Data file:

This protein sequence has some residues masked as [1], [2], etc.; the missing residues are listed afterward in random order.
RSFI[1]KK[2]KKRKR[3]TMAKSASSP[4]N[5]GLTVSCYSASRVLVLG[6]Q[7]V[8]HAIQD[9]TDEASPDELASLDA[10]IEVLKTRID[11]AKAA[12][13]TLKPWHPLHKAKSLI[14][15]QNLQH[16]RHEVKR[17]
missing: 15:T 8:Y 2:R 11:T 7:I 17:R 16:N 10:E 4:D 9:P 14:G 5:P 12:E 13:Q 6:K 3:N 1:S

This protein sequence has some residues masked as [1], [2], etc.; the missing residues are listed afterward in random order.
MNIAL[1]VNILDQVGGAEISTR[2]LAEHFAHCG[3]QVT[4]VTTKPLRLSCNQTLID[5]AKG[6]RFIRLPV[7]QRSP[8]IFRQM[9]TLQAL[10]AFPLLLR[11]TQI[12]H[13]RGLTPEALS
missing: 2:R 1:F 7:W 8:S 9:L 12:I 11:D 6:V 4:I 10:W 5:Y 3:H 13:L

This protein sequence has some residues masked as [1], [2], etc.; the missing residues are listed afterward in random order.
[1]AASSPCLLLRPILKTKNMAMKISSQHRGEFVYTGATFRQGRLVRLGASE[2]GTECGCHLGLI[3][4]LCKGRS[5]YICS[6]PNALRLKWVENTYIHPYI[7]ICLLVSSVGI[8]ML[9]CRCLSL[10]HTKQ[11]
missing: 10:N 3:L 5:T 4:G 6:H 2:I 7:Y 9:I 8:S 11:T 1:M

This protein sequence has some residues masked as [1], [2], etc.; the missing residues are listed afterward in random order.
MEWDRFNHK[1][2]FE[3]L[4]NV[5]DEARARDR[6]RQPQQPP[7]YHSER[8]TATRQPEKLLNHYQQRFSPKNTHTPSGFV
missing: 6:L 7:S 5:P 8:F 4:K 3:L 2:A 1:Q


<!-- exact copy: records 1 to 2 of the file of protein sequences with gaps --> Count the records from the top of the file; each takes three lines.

This protein sequence has some residues masked as [1], [2], etc.; the missing residues are listed afterward in random order.
RSFI[1]KK[2]KKRKR[3]TMAKSASSP[4]N[5]GLTVSCYSASRVLVLG[6]Q[7]V[8]HAIQD[9]TDEASPDELASLDA[10]IEVLKTRID[11]AKAA[12][13]TLKPWHPLHKAKSLI[14][15]QNLQH[16]RHEVKR[17]
missing: 15:T 8:Y 2:R 11:T 7:I 17:R 16:N 10:E 4:D 9:P 14:G 5:P 12:E 13:Q 6:K 3:N 1:S

This protein sequence has some residues masked as [1], [2], etc.; the missing residues are listed afterward in random order.
MNIAL[1]VNILDQVGGAEISTR[2]LAEHFAHCG[3]QVT[4]VTTKPLRLSCNQTLID[5]AKG[6]RFIRLPV[7]QRSP[8]IFRQM[9]TLQAL[10]AFPLLLR[11]TQI[12]H[13]RGLTPEALS
missing: 2:R 1:F 7:W 8:S 9:L 12:I 11:D 6:V 4:I 10:W 5:Y 3:H 13:L